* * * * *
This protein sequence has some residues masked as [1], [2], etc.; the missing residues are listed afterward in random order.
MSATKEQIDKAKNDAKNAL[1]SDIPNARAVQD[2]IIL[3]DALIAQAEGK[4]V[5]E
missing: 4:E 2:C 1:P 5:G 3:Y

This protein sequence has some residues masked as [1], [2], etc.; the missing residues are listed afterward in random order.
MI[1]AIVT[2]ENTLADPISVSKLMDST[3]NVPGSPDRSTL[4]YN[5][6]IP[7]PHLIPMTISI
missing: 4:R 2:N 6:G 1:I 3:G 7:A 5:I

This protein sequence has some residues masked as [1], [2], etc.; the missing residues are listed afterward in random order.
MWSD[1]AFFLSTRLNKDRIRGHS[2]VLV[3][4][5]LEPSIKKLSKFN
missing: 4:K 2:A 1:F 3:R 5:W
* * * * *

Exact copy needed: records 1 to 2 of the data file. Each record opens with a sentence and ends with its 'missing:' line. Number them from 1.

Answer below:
This protein sequence has some residues masked as [1], [2], etc.; the missing residues are listed afterward in random order.
MSATKEQIDKAKNDAKNAL[1]SDIPNARAVQD[2]IIL[3]DALIAQAEGK[4]V[5]E
missing: 4:E 2:C 1:P 5:G 3:Y

This protein sequence has some residues masked as [1], [2], etc.; the missing residues are listed afterward in random order.
MI[1]AIVT[2]ENTLADPISVSKLMDST[3]NVPGSPDRSTL[4]YN[5][6]IP[7]PHLIPMTISI
missing: 4:R 2:N 6:G 1:I 3:G 7:A 5:I